长大后的 Kichaa 目睹了他的父亲没日没夜的创作过程，他回忆着：“荏苒的岁月里我观看了父亲的画作，让我从他身上学会了所有。” 所以，你会发现 Kichaa 的绘画手法与父亲非常相似，细腻与生动并重，构图方面看似不对称但又在某些方面达到平衡。创作帕巴画的过程是十足的功夫活，你必须全神贯注到那些最小的细节。近距离观看这些画作，就像观看一笔一画勾绘的微型世界。
When Kichaa speaks, he chooses every word deliberately, just as meticulous as each stroke of his brush.“My name means ‘shadow’ and was given to me by my father. He wished for me to live up to the expectations attached to the family tradition,” says Kichaa. A dream of studying animation abroad was thwarted when his father took him to Lumbini, a sacred pilgrimage site said to be Buddha’s birthplace, to work with him in a monastery. “He promised me a good amount of money, which he never entirely paid,” laughs Kichaa. But living and working with senior artists, he developed his own technique.
当 Kichaa 讲话时，他的一字一句也变得小心翼翼，就像缜密的笔画一样。“我的名字意为 ‘暗影’，是父亲帮我取的。他希望我不会辜负家族传统的期望。”一次被父亲带往蓝毗尼修僧的经历（Lumbini，印度边境的佛教发源地与朝圣之地），Kichaa 出国学习动画的梦想被击碎了。“当时他承诺付给我一大笔钱，但从来也没有兑现过，”Kichaa 笑着说道。在随后与年长的艺术家一同创作的经历中，Kichaa 渐渐掌握了属于自己的技艺。
Kichaa is currently finishing up a painting titled Mahakala, which depicts the energy of the male deity Heruka. Heruka’s multiple hands signify power, while his tantric entanglement with the female god Sambhara indicates a harvesting of energy. The union of the two gives rise to Mahakala, a ferocious deity. The gods and goddesses wear garlands of severed heads—often misunderstood as sinners’ heads, notes Kichaa—that signify fearlessness in fighting against the ego and fear of death to attain the soul’s liberation. In reality, he says, one has to achieve enlightenment and live a moral life in one’s own way.
Kichaa 最近正在完成一幅名为《Mahākāla》（“大黑天”）的作品，描绘了男佛陀赫鲁嘎（Heruka）的磅礴之气。赫鲁嘎的多幅手臂象征力量，身上的女神 Sambhara 以宗密的方式缠绕，隐喻能量正在不断积蓄。两者的结合，赋予 “大黑天” 一种凶猛的气魄。他们脖子上环着人头，象征面对自我与死亡的无畏与不惧，并最终实现灵魂的解放，“经常会被人误认为是有罪之人的头颅，”Kichaa 补充道，“现实中，一个人需要获得般若与领悟，故能以自己的方式过上理性的生活。”
In confluence with Kichaa’s artistic journey was a personal reckoning that brought him closer to art. In Nepali society which is bound by close social bonds, Kichaa underwent a time of unwanted media attention, leading to the breakdown of personal relationships at a time when Prem Man’s health also started deteriorating. Reconciling this emotional and social turmoil led to healing, which was a “necessary process to get back to art. The greatest obstacle to creation is one’s own state of mind,” says Kichaa.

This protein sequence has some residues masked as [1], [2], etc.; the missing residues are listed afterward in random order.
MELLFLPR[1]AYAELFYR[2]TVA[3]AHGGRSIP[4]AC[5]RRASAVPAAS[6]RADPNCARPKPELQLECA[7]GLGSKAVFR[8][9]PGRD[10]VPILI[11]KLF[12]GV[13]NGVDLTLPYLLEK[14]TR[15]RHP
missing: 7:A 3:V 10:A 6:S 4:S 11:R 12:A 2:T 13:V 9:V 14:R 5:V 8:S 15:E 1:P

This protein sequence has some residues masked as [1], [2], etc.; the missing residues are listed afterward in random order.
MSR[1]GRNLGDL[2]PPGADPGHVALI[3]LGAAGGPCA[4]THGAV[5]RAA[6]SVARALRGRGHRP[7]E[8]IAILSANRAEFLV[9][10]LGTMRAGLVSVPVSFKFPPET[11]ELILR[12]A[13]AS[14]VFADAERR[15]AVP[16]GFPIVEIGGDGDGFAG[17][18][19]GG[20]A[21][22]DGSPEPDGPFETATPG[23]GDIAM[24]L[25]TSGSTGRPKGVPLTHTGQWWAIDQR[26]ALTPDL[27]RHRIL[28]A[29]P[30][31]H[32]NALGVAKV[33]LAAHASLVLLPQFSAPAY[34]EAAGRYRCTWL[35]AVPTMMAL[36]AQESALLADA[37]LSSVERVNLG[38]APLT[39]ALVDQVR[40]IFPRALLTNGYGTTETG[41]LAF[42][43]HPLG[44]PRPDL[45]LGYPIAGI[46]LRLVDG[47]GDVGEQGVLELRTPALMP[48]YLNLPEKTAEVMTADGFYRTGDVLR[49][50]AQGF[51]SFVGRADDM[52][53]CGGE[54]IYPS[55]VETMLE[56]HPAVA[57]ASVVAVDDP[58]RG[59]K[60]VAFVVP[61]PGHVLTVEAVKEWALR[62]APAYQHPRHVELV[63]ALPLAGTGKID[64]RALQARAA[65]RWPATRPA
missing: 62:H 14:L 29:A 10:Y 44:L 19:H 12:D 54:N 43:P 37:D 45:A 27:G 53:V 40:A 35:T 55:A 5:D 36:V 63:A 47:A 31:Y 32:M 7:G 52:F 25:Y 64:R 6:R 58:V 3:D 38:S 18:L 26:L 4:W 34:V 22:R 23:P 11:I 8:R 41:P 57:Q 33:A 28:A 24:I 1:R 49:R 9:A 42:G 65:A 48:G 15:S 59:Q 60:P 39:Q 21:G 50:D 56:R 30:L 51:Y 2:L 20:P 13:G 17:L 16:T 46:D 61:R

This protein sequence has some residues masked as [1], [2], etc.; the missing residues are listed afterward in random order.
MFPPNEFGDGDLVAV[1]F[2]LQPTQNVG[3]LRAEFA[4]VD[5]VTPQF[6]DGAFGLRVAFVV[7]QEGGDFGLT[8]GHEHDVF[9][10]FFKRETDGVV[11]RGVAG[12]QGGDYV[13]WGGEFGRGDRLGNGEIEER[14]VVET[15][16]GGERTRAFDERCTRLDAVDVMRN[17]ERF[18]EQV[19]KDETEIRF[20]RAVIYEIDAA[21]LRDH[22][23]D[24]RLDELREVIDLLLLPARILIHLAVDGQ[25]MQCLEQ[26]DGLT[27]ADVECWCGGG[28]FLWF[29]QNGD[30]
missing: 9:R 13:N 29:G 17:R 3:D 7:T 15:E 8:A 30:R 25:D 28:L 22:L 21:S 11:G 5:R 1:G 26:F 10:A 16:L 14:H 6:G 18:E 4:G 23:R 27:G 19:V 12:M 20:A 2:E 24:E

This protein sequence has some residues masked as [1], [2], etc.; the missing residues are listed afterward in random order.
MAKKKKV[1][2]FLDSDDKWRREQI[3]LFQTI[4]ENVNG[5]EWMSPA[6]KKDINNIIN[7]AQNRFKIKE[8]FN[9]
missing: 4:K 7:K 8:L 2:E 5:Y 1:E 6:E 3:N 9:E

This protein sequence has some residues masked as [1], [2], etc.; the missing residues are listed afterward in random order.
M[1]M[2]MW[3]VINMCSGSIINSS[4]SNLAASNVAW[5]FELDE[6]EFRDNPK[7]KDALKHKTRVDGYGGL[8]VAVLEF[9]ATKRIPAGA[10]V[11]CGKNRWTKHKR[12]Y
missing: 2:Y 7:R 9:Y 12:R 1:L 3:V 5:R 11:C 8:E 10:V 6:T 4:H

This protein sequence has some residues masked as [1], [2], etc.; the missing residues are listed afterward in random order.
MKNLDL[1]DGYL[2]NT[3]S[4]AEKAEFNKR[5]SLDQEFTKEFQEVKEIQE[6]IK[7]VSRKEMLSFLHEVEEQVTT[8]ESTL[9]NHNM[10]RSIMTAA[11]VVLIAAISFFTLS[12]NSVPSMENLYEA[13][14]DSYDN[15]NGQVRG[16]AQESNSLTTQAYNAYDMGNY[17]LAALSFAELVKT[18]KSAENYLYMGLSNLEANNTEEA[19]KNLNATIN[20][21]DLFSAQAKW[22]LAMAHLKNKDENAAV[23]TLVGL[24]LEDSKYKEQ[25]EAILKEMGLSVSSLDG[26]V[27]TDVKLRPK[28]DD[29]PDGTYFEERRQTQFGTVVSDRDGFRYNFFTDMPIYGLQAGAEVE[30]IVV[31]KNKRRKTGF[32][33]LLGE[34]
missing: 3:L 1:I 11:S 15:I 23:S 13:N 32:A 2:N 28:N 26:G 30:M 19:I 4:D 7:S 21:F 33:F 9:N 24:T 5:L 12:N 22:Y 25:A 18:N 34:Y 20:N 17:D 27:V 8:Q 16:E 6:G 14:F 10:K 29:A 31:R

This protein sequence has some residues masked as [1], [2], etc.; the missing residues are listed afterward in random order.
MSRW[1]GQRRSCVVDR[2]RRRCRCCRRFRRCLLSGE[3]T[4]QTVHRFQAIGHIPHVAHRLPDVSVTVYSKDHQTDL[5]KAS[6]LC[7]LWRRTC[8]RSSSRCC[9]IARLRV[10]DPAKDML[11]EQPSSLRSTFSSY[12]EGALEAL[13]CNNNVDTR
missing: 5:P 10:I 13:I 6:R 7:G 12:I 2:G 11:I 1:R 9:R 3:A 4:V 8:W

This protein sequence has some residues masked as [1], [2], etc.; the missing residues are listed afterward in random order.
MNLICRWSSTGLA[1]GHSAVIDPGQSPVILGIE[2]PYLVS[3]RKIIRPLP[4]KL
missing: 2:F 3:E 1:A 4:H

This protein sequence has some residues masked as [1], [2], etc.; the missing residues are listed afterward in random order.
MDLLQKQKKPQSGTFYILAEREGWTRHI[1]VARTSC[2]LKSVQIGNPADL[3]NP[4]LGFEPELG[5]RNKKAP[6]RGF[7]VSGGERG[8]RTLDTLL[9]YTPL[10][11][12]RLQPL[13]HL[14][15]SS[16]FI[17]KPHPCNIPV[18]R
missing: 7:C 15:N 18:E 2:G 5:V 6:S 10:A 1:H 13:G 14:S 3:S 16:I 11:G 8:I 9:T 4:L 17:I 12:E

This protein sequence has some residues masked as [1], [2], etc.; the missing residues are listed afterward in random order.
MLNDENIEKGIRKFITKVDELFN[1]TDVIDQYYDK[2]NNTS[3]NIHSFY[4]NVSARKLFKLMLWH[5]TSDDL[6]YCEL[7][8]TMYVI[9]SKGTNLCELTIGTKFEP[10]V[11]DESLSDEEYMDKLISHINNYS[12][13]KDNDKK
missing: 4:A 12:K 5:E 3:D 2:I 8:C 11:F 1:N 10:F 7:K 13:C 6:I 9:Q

Kichaa 对技艺的塑造与融汇，像是一场对心内的追问，让他更接近于艺术本身。但在尼泊尔，人们通常被紧密的社会纽带所约束。随着父亲 Prem Man 健康状况的恶化，Kichaa 正在经历一场不必要的媒体热议，宗族的联系似乎正在被舆论瓦解。面对这样的社会压力，唯一的解决方式就是把所以心思回归在艺术上面，Kichaa 说：“创作的最大障碍无外乎一个人的心境。”
Paubhas teach philosophy through art, and their method is a form of meditation. This type of devotion has assisted Kichaa on his journey as a person and artist. As he’s made peace with the past, he hopes to dedicate his life to creating and conserving Chitrakar art for future generations. His next project is producing a documentary series exploring the origins and history of Chitrakar and paubha art. The first stop will be the ruins of Nalanda, an Indian monastery founded in the fifth century, where many Buddhist scholars who later settled in Kathmandu are believed to have studied.
Kichaa reflects: “These life lessons have been a harsh learning process but made me more patient and forgiving. Those [traits] are some of the most important virtues of being a paubha artist. When you break into many pieces, you are given the chance to reshape yourself—now, the creation and preservation of art is how I can touch lives in a positive manner. I like that.”
帕巴画通过艺术传授宗教观念，而作者通过冥想进行创作。如此奉献的方式，帮助 Kichaa 在创作道路上成就为艺术家身份。在与过去和平相处的同时，他希望倾尽一生为后代保留并创作 Chitrakar 艺术。他的下一个项目关于 Chitrakar 历史及根源和帕巴艺术的系列纪录片。拍摄的第一站将定于那烂陀寺废墟（Nalanda，一栋始建于五世纪的印度修道院），据信许多后来定居在加德满都的佛教学者都曾在此学习。
Contributor: Yvonne Lau
Chinese Translation: Pete Zhang
Images Courtesy of Kichaa Man Chitrakar, Prem Man Chitrakar, and Rajan Sakya